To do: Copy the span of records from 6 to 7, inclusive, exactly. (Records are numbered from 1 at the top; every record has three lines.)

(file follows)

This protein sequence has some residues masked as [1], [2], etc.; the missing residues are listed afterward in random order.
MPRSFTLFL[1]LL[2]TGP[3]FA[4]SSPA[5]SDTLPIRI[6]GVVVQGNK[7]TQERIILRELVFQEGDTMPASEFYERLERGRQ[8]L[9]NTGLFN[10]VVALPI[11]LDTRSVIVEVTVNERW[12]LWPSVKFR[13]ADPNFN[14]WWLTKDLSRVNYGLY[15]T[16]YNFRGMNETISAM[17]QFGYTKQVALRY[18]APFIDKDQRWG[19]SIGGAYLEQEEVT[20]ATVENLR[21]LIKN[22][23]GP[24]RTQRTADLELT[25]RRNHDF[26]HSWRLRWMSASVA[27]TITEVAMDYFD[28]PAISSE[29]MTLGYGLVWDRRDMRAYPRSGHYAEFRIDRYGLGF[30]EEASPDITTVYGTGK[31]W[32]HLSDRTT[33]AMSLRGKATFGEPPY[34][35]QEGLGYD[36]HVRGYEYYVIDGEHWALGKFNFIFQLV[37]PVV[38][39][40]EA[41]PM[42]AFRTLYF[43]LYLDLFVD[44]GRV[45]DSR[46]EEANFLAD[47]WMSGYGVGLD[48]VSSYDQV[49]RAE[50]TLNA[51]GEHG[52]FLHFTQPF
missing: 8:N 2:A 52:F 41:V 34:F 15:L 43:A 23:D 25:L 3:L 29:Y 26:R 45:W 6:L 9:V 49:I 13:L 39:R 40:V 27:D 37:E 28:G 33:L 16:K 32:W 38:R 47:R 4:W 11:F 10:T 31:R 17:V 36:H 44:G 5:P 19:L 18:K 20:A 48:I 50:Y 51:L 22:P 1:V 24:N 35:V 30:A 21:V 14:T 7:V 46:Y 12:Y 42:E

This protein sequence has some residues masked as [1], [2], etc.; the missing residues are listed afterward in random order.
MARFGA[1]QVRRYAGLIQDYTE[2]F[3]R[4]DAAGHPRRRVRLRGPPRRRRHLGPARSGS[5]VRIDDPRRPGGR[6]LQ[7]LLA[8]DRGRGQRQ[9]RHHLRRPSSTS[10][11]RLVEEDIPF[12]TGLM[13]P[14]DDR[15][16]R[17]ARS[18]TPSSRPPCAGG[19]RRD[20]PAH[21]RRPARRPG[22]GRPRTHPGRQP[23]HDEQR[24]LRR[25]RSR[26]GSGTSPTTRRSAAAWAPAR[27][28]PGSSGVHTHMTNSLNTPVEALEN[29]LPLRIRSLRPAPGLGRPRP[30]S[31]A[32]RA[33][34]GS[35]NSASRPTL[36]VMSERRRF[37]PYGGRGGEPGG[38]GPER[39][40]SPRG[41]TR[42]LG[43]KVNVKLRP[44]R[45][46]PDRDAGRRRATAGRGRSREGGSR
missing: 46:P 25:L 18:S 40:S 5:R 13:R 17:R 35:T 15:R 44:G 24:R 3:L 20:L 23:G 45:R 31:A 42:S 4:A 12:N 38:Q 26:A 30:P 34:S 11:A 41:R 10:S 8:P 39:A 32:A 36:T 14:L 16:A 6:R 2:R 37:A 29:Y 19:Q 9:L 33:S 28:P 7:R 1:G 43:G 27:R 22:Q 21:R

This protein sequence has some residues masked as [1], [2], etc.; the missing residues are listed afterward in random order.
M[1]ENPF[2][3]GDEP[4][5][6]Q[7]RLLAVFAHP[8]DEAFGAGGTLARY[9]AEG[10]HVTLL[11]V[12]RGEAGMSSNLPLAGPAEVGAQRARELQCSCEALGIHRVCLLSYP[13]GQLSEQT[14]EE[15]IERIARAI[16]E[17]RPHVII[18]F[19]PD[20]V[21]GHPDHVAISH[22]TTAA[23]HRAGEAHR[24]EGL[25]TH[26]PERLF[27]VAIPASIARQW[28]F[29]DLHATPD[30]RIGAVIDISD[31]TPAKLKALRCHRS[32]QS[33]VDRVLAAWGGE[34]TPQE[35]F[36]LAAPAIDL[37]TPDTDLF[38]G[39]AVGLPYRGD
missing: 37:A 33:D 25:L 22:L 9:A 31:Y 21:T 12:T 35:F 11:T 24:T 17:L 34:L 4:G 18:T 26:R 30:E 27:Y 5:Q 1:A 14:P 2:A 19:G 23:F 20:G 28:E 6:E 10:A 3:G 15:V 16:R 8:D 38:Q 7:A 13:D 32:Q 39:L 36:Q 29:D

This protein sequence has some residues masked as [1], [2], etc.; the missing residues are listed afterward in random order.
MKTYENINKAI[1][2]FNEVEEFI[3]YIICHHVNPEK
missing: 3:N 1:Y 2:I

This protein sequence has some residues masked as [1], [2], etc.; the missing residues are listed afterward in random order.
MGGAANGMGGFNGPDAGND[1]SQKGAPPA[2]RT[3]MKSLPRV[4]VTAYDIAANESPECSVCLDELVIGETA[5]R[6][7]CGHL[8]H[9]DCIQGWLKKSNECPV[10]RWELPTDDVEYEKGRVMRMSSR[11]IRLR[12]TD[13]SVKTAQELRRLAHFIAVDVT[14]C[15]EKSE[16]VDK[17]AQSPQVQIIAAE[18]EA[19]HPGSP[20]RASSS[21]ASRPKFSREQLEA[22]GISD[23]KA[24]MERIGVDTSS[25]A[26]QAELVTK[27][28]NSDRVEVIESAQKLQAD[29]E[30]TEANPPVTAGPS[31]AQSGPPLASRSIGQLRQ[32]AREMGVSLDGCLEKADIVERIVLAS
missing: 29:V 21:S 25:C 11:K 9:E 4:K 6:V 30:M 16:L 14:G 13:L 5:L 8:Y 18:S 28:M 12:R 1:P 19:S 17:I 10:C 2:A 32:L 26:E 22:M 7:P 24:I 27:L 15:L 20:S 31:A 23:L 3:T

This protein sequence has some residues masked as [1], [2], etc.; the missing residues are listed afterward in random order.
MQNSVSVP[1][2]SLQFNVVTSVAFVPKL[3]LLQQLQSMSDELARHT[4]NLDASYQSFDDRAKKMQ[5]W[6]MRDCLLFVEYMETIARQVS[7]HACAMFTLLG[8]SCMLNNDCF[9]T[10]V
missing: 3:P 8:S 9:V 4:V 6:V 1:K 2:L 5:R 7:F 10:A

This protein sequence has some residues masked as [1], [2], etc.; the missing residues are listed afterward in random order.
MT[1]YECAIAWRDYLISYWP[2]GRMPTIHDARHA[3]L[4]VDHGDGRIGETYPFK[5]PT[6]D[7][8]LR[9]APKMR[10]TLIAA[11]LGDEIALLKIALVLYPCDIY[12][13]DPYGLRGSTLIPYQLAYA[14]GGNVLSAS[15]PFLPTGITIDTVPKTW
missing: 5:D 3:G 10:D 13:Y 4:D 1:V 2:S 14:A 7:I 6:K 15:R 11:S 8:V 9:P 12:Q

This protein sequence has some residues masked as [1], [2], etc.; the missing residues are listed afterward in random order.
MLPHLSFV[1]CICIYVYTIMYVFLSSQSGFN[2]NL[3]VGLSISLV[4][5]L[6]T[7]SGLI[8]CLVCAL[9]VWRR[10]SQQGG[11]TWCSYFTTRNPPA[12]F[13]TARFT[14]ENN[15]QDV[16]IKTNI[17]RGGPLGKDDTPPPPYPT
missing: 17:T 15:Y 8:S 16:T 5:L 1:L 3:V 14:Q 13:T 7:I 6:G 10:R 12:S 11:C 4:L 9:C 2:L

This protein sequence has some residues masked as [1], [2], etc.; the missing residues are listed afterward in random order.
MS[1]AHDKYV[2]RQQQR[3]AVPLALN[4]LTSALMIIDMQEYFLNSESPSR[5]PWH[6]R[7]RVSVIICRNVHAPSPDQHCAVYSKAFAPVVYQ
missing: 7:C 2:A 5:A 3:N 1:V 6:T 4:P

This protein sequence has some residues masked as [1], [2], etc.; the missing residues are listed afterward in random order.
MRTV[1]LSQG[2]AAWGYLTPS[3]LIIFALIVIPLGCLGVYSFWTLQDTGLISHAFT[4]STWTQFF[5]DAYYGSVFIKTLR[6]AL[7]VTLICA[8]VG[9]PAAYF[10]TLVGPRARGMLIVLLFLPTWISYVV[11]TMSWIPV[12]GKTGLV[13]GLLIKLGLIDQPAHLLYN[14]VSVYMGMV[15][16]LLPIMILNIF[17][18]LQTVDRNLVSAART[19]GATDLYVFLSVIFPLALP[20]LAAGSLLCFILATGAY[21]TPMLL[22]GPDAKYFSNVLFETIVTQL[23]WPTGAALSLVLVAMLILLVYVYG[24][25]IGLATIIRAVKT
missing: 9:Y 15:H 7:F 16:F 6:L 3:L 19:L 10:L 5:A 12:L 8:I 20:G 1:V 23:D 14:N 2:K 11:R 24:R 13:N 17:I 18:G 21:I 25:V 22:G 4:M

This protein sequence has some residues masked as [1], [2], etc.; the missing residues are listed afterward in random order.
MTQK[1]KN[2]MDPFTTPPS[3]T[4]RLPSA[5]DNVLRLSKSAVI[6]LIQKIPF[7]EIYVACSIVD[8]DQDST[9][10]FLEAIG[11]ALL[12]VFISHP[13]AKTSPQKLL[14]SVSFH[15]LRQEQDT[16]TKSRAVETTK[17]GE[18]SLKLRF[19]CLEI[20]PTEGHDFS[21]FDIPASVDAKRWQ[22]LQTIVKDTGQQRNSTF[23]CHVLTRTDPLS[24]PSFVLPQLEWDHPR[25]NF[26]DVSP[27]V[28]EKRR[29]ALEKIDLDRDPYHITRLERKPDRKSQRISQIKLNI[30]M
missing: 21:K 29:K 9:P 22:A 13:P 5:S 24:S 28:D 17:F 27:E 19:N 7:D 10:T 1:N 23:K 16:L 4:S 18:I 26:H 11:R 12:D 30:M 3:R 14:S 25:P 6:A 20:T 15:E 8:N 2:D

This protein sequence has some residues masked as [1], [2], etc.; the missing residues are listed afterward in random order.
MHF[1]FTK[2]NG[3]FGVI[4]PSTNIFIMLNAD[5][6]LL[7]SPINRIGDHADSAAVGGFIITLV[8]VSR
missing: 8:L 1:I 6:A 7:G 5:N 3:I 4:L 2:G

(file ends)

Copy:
This protein sequence has some residues masked as [1], [2], etc.; the missing residues are listed afterward in random order.
MQNSVSVP[1][2]SLQFNVVTSVAFVPKL[3]LLQQLQSMSDELARHT[4]NLDASYQSFDDRAKKMQ[5]W[6]MRDCLLFVEYMETIARQVS[7]HACAMFTLLG[8]SCMLNNDCF[9]T[10]V
missing: 3:P 8:S 9:V 4:V 6:V 1:K 2:L 5:R 7:F 10:A

This protein sequence has some residues masked as [1], [2], etc.; the missing residues are listed afterward in random order.
MT[1]YECAIAWRDYLISYWP[2]GRMPTIHDARHA[3]L[4]VDHGDGRIGETYPFK[5]PT[6]D[7][8]LR[9]APKMR[10]TLIAA[11]LGDEIALLKIALVLYPCDIY[12][13]DPYGLRGSTLIPYQLAYA[14]GGNVLSAS[15]PFLPTGITIDTVPKTW
missing: 5:D 3:G 10:D 13:Y 4:D 1:V 2:S 14:A 7:I 6:K 15:R 11:S 8:V 9:P 12:Q